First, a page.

all situations
Freedom & Responsibility
• Frankl emphasizes the responsible use of
• Human existence can only be understood in
terms of responsibility or “responsibleness.”
• The will to meaning entails responsibleness to
meet the demand quality of every situation.
• He differentiates between cause & reason.
Human Autonomy
• We always have the reason &
freedom to transcend causality.
• Exercising the human capacity for
freedom and responsibility is related
to basic human motivation for
autonomy and authenticity.
The Will to Meaning
• It is a primary & universal motive for selftranscendence & the quest for meaning.
• It is the origin of a purpose driven life.
• It is uniquely human and universally
• It can be suppressed or blocked by other
Meaning of Life
• Life has meaning under all circumstances.
• Each person must discover the meaning
potential of each situation.
• The ultimate meaning lies in its pursuit.
• The situational meaning can be experienced
through three avenues of value.
Three Basic Pathways
to Meaning
• Creative value: giving something to the
world through creative works
• Experiential value: receiving something
from the world through appreciation
• Attitudinal value: taking a heroic stand
towards suffering and fate
Frankl’s Concept of
Tragic Optimism
• It is possible to remain optimistic in
spite of the tragic triad of pain, guilt,
& death.
• We maintain optimism by
discovering meaning through the
three values (creative, experiential,
Wong’s Elements of
Tragic Optimism
• Acceptance of the worst
• Affirmation of the value and meaning of life
• Self-transcendence (altruism)
• Faith in God and others
• Courage to face adversity
The Search for
Ultimate Meaning
• It is a matter of choice or presupposition.
• Such a global belief is more adaptive than
the alternative that life has no ultimate
• It is a life-long process; we can only
approximate ultimate meaning.
• It is closely related to theistic beliefs.
Situational Meaning
“Every situation, every unrepeatable
moment, offers a specific meaning
potential. To respond to these
meaning offerings of the moment is to
lead a meaningful life”
(Fabry, 1994, p. 37).
Situational Meaning
• There is meaning potential in every
• The search for situational meaning can
be facilitated by our global belief in
ultimate meaning & enduring values.
• Responsibleness means meeting the
demand quality of every situation.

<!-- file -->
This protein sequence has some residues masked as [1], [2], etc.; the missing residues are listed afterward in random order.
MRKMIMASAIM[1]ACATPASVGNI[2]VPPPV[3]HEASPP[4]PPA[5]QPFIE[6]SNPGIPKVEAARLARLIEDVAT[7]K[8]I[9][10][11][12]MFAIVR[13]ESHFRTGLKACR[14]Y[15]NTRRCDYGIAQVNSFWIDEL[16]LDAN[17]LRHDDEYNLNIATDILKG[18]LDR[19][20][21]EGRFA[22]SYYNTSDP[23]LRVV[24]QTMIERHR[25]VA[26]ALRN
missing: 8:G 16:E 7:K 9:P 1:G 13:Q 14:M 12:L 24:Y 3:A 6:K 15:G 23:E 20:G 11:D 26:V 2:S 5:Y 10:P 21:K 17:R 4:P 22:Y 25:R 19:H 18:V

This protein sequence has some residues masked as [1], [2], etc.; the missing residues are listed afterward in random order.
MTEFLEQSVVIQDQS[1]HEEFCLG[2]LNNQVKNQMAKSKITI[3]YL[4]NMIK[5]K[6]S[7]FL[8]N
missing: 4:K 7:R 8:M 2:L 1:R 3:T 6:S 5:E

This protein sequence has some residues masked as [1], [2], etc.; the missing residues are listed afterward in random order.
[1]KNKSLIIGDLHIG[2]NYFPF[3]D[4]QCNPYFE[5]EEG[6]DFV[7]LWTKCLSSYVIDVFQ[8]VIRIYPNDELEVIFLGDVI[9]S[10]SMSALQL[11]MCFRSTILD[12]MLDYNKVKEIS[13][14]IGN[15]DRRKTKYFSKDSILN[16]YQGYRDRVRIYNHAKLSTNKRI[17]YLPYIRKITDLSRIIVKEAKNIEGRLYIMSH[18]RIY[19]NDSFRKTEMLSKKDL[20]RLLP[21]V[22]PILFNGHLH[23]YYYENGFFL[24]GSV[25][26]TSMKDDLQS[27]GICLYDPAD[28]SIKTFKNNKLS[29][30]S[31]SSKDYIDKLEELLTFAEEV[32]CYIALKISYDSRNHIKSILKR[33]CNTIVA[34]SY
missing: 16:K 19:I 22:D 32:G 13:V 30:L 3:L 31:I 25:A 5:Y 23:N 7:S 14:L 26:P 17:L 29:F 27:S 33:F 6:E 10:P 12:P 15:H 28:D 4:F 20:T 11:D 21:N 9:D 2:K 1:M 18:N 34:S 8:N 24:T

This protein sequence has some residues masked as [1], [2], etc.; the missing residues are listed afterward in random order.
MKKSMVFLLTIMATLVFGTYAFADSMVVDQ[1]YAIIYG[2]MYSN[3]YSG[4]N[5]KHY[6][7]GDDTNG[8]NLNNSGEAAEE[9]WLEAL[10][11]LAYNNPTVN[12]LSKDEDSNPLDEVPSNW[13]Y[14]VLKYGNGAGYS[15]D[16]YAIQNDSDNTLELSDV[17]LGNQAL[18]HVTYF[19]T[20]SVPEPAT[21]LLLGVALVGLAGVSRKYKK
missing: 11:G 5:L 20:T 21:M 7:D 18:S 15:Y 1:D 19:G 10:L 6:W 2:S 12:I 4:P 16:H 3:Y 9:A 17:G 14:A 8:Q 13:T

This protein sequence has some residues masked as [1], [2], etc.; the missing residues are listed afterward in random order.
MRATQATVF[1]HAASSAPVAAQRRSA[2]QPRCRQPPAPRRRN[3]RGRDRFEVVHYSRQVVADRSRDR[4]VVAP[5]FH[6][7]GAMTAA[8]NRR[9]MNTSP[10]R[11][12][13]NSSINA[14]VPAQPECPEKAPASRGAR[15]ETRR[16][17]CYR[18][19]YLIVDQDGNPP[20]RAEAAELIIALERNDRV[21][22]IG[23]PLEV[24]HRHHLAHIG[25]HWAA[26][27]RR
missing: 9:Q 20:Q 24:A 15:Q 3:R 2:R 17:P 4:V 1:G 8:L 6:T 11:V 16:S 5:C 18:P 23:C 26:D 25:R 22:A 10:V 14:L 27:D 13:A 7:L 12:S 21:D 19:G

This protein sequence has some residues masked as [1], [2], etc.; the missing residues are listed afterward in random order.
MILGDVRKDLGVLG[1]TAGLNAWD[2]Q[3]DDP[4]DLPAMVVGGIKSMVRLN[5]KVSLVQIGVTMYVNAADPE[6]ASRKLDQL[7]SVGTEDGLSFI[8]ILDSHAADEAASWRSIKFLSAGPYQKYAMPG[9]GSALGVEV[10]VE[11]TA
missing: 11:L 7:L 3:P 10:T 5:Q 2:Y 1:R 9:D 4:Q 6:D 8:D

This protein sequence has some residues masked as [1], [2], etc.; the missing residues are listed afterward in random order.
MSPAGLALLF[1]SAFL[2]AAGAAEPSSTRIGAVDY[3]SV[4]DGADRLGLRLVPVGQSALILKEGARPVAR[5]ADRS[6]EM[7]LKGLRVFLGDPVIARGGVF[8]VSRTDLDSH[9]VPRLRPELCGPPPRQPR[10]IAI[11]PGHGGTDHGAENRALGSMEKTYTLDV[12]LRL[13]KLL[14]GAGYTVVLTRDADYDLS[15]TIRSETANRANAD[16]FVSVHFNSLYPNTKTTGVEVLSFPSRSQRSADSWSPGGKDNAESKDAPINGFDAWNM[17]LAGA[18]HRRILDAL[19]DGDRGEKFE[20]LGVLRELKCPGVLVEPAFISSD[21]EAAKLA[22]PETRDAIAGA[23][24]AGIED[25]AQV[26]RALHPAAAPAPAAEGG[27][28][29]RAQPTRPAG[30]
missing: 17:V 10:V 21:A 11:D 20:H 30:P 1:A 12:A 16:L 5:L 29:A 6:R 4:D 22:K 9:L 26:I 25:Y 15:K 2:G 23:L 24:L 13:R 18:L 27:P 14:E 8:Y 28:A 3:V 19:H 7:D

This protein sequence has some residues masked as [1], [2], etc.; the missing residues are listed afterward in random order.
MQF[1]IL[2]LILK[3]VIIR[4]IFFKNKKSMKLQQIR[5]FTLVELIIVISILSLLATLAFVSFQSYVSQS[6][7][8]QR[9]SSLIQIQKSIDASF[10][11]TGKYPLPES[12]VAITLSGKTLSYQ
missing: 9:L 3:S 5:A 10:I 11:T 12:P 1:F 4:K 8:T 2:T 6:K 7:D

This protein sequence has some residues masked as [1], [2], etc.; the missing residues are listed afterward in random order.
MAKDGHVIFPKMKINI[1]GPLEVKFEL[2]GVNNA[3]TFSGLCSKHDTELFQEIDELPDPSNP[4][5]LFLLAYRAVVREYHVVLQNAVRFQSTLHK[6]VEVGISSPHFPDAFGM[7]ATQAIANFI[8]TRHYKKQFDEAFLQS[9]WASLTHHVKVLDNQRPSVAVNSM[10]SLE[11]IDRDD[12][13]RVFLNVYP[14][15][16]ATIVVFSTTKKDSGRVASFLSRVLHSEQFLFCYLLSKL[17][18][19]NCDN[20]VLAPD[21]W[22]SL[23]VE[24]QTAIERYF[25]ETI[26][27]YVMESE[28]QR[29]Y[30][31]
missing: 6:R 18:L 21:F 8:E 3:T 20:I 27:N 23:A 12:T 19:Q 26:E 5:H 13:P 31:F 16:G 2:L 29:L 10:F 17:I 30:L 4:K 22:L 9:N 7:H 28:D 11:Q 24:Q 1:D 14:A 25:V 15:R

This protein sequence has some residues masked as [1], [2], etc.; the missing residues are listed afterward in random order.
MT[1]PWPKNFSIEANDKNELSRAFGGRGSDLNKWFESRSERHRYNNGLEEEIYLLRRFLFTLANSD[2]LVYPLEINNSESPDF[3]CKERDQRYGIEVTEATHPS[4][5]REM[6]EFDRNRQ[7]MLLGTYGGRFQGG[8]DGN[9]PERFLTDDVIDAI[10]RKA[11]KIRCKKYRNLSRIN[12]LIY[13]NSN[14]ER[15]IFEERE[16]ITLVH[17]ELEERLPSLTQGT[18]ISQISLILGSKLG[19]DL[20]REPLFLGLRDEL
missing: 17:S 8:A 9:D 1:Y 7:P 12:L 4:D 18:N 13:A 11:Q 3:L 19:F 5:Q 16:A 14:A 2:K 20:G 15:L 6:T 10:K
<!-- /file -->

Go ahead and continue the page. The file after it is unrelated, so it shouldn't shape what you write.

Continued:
A Meaning Mindset
• Meaning Mindset represents a basic value
orientation different from the happiness or
success mindsets.
• You cannot really practice Logotherapy
without embracing a Meaning Mindset.
• A Meaning Mindset facilitates the discovery of
meaning potentials in every situation.
Commitment to a Greater Good
“Meaning comes from commitments
that transcend personal interests; it
comes as Frankl puts it, from ‘reaching
beyond the self toward causes to serve
or people to love’” [UC, p. 35]’
(Fabry, 1994, p. xix)
Self-Transcendence & Well-being
Recent research on self-transcendence has
demonstrated that it is related to
 Well-being & life satisfaction
 Spirituality & religiosity
 Especially for the elderly & terminal patients
Self-Transcendence as Calling
• Duffy and associates (2013) emphasize the
importance of living out a calling rather
than simply perceiving a calling, in
promoting life satisfaction and well-being.
• This research reinforces Frankl’s emphasis
on self-transcendence as a way of life.
Humans are spiritual beings.
• The will to meaning flows from the noetic
dimension and represents what is uniquely
• To be fully human is to become fully engaged
in pursuing self-transcendence and assume
full responsibility for one’s life.
Spiritual Care for the Suffering
Whether one is in old age or in the
terminal stage of cancer, individuals
can still grow spiritually, in terms of
meaning, faith, courage, compassion,
and altruism.
Meaning seeking never ends.
“The search for meaning is a neverending attempt to make sense of life in
spite of apparent chaos and
arbitrariness. We cannot find meaning
once and for all, just step by step.”
(Fabry, 1994, p. xvi)
Meaning Making
• “Frankl cautions that we cannot invent
meanings arbitrarily; we can only discover
the meaning inherent in the situation”
(Fabry, p. xvi).
• Meaning making needs to be based on
time-tested values.
• Meaning making is often related to creative
values and myth making.
• Meaning is a key component in spiritual care
for cancer patients.
• Logotherapy focuses on the responsibility to
discover & fulfill the will to meaning through
self-transcendence & authentic living.
• Meaning therapy is integrative. It focuses on
the human capacity for meaning-seeking &

Meaning Making -